01 Feb 1998

Stephen Covey's Successful Habits


Recognized as one of America's 25 most influential individuals by Time magazine, Stephen R. Covey (MBA '57) is the author of The 7 Habits of Highly Effective People, which has sold more than 10 million copies in 28 languages in 40 countries. Cochairman of the Utah-based Franklin Covey Co., he recently published The 7 Habits of Highly Effective Families. Writer Orna Feldman recently spoke with Covey.

What explains the success of your 7 Habits books?

Pain. People have broken relationships. They live in a mistrustful culture. Their lives are out of balance. So people respond to the fundamental principles we espouse for taking control of one's life - steps such as being proactive, putting first things first, and establishing clearly what you want to achieve. The universality of these principles resonates with people.

Which habit have you found the most difficult for companies to achieve?

Habit 5, which is "Seek first to understand, then to be understood." Most people listen with the intent to reply, not to understand. Once people think they know and stop listening, they're no longer dealing with reality and so their prescriptions are doomed to be off target. That's what ails a lot of businesses in this country. Without listening, the organization (and its stakeholders) can't properly adapt to customers or the marketplace.

How do you motivate business leaders who are not good listeners to become so?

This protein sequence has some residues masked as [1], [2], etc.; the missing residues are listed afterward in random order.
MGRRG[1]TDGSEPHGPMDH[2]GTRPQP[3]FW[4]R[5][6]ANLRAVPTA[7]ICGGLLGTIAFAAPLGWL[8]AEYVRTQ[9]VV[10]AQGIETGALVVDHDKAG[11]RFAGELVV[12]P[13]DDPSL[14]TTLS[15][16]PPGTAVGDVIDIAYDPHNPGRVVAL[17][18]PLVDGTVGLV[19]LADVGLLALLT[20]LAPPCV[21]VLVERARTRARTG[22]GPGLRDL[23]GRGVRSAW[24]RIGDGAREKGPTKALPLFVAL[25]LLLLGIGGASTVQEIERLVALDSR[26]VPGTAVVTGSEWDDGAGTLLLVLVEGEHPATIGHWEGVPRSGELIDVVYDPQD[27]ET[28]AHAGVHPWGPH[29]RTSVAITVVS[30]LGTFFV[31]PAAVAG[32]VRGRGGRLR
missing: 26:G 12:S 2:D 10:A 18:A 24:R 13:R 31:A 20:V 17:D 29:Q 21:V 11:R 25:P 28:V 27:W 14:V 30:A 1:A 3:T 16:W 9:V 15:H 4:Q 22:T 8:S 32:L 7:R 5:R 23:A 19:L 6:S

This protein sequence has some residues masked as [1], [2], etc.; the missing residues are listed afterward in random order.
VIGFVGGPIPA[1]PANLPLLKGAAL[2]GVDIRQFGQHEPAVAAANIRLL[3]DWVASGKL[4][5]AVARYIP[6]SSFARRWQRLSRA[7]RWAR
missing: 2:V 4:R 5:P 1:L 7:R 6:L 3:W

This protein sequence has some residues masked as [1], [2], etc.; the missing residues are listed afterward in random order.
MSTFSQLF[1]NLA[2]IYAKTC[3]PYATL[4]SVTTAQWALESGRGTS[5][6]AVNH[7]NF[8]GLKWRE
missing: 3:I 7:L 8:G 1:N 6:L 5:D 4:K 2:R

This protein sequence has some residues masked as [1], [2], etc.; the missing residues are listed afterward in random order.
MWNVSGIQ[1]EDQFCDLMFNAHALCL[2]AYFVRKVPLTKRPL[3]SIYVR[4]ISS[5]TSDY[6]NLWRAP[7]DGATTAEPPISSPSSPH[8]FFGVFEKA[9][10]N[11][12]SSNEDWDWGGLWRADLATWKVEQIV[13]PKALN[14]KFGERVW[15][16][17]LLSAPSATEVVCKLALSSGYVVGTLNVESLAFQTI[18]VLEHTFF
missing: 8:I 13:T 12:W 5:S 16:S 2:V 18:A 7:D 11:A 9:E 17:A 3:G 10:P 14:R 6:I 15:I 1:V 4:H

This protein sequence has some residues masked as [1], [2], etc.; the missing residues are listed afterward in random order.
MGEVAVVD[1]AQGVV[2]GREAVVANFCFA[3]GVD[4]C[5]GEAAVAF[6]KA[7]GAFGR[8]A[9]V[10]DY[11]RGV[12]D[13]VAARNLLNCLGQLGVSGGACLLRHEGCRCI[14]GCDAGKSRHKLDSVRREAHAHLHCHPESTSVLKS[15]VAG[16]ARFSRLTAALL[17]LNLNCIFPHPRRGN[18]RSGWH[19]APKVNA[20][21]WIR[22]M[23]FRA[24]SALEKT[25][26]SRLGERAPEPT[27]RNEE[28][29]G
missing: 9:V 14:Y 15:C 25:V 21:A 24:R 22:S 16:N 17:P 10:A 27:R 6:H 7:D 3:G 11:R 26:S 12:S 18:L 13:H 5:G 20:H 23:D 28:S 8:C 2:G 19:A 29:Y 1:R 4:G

Force of circumstance is a powerful motivator: if they don't listen, they don't survive. Another force is unsatisfactory personal relationships. I asked a CEO of a major multinational why he had his 35,000 employees trained in the 7 Habits. He said, "My wife had told me I didn't listen to our daughter." After he honed his listening skills, he and his daughter grew closer, and he realized the value of listening as applied to business.

You call one of your habits "sharpening the saw," or taking the time to reflect and renew the self. How do you convince Type-A people to do that?

With great difficulty. The Western personality is action-oriented. People feel uneasy, even guilty, about taking the time for reflection, careful analysis, or long-term planning. Many actually get turned on by "firefighting" and crises; they have an emergency addiction. But when people compromise their integrity and burn themselves out, they experience loss in every area of their lives, including their health and relationships. It's then they often become more disposed to change.

In recent years, what's been the most positive development in business?

The global economy. "Excellence" in local or regional terms is usually a limited concept. True excellence doesn't begin to emerge until you have to compete at a global level and maintain a world-class standard of quality.

What's the biggest shortcoming of American business?

Its low-trust culture, characterized by defensive and protective communication, hidden agendas, internal politics, and underutilized human talent. When I address audiences, they routinely tell me that 90 percent of the people in their organization have more creative ability, talent, resourcefulness, and intelligence than their present jobs require or allow. People also tell me they spend far too much time dealing with defensive communication, personal conflicts, and interdepartmental rivalries. That's the high cost of low trust.

What can be done about this trust problem?

Companies have to change their paradigms and recognize the overriding importance of trust. The only thing that can build trust is trustworthiness, which comes from always living - or conducting business - according to certain principles: honesty, integrity, respect, kindness, meaningful work, fairness, and justice. These are the classic, self-evident principles we incorporate into our 7 Habits; we believe they are fundamental to creating a positive paradigm, either in an organizational context or in a person's life.

photo courtesy Stephen Covey


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